Pharmacology and toxicology
Benazepril, Captopril, Cilazapril, enalapril, fosinopril, Imidapril, Lisinopril, moexipril, perindopril, quinapril, ramipril, Spirapril, and trandolapril are angiotensin-converting enzyme inhibitors (ACE inhibitors) that inhibit the conversion of angiotensin I to angiotensin II. They are effective and generally well-tolerated, and in recent years there has been increasing use of these drugs. However, in genera! there is no clear advantage with respcct to a lowering of mortality in comparison to the classic antihypertensives such as (i-reccptor blockers and thiazide diuretics.
There are conflicting results concerning teratogenicity. More than 600 evaluated pregnancies in case reports and case series indi cate that exposure to ACE inhibitors in the first trimester do not appear to be associated with any increase in the incidence of mal formations (Schaefer 2006, Burrows 1998, Gilstrap 1998, Barr 1997, de Moura 1995). Most of the data available refer to the use of Captopril and enalapril.
Data from a prospective study indicate that there was no increase in any pattern of developmental anomalies in 86 newborns whose mothers had been treated with captopril in the first trimester. Similarly, in 4 of 40 children with a birth defect who had been exposed to enalapril, no specific pattern of malformations was observed (Rosa, cited by Briggs 2005). A recently published epidemiologic cohort study analyzed births and medical records and reported finding statistical indications of increased risk of cardiovascular and CNS malformations in infants whose mothers received a prescription for an ACE inhibitor during first trimester (209 mothers) (Cooper 2006). The cardiovascular defects consisted of 7 cases (atrial and/or septal defects and/or patent ductus arteriosus); the three cases classified as having CNS defects were spina bifida (1), microcephaly, undefined "eye anomaly" (1), and coloboma, which is not a true CNS defect. Adverse outcomes were found in a total of 18 infants. This study used prescription records as a surrogate for exposure, and did not exclude the possible confounding effects of diabetes mellitus, The results of this study provide a signal which has not been confirmed by other data. A large, prospective cohort study should be enrolled, to test especially whether there is an increased risk for heart or CNS malformations.
Lisinopril, a long-acting ACE inhibitor has been used to treat malignant hypertension in pregnancy (Tomlinson 2000). Tabacova (2003B) analyzed 110 pregnancies with abnormal outcome after exposure to enalapril, which have been reported to the FDA. Mainly when medication was taken beyond the first trimester, complications were noted as follows: oligohydramnios and resulting contractures, ossification defects, pulmonary hypoplasia, and renal insufficiency up to anuria.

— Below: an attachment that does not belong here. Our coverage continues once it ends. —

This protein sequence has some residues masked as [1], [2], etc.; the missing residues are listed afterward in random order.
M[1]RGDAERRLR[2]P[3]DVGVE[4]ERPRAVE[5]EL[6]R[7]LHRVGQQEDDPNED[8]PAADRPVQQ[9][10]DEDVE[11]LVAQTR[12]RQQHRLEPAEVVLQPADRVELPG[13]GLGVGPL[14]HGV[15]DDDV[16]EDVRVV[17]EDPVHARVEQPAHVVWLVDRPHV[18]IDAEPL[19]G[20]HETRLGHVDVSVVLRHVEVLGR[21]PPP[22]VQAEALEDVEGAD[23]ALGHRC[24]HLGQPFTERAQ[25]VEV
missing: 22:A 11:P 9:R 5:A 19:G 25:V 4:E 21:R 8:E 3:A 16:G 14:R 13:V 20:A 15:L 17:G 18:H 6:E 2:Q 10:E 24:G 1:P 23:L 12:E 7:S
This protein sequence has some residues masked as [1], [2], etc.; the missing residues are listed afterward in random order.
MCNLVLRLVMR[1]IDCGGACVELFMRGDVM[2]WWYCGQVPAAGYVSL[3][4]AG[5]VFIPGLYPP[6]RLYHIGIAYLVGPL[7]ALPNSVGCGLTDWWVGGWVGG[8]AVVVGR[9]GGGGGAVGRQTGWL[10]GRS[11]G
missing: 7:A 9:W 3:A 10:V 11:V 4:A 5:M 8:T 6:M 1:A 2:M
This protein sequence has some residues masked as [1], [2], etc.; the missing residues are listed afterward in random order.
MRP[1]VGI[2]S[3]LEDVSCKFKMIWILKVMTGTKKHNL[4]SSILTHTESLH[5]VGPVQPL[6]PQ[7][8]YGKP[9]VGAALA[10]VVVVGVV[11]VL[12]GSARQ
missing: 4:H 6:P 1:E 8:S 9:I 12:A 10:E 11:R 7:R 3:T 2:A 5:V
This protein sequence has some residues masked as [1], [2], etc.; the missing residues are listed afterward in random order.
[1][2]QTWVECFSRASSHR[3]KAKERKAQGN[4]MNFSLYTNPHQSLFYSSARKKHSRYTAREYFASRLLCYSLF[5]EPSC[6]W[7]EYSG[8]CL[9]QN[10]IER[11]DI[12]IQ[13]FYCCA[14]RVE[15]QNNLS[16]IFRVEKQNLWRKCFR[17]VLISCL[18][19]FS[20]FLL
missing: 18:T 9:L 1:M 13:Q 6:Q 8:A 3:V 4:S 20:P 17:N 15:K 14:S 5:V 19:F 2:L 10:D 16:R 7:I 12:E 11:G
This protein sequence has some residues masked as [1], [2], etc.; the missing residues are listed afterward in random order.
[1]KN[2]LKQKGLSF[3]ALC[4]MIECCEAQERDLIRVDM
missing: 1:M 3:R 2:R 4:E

The following reports of fetal and neonatal toxicity after exposure in the second half of pregnancy are typical: hypoxia, hypotension, renal tubular dysgenesis, oligohydramnios, and anuria requiring dialysis following the use of ACE inhibitors in late pregnancy (Murki 2005, Filler 2003, Gilstrap 1998, Lavoratti 1997). Hypoplasia of the skull bones (calvarial hypoplasia) has also been observed in six infants, which could be a consequence of limited perfusion and increased pressure on the skull caused by oligohydramnios (Barr 1994). If oligohydramnios is diagnosed in pregnancy while taking an ACE inhibitor, and medication is stopped, there is a chance that amniotic fluids will regenerate (Muller 2002).
The mechanism of toxicity is as follows. Fetal urine production and kidney function start at the end of the first trimester. Angiotensin-converting enzymes appear at about 26 weeks' gestation. ACE inhibitors reduce the tonus of kidney vessels, and as a consequence urine production is reduced, followed by an oligohydramnios, because beyond the sixteenth gestational week the fetal urine production is the main sourcc for the amniotic fluid. Prasad (2003) describes a dysgenesia of renal tubules caused by hypoxia.
Similar developmental disturbances have also been observed in experimental animal studies with higher doses of ACE inhibitors.
Spontaneous abortions, intrauterine fetal deaths and premature births with hyaline membrane syndrome have also been reported following administration of ACE inhibitors, hut it is not clear to what degree these adverse events can be attributed to the medication, or to the severe hypertension. This is also true in the ease of persistent ductus arteriosus, which could theoretically be explained by drug-induced elevation of bradykinin.
No specific data were found on the use of benazepril, cilazapril, fosinopril, imidapril, perindopril, quinapril, ramipril, and trandolapril in pregnancy. Theoretically, these drugs have a similar potential for inducing adverse fetal and neonatal effects to other ACE inhibitors.
Recommendation. ACE inhibitors are contraindicated throughout pregnancy, except in cases of severe illness that cannot be treated in any other way. Where clinically appropriate, medication should be changed to one of the antihypertensive drugs of choice. If exposure has occurred in the first trimester, a detailed ultrasound diagnosis is advisable. Whether fetal echocardiography should be recommended in any case of first-trimester exposure is a question of debate. Overall, exposure to an ACE inhibitor during pregnancy is not an indication for either invasive diagnostic procedures or termination of pregnancy. However, in cases involving long-term prenatal therapy in the second and/or third trimesters, the fetus should be monitored for the potential development of oligohydramnios, and fetal growth should be assessed with detailed ultrasound scans.
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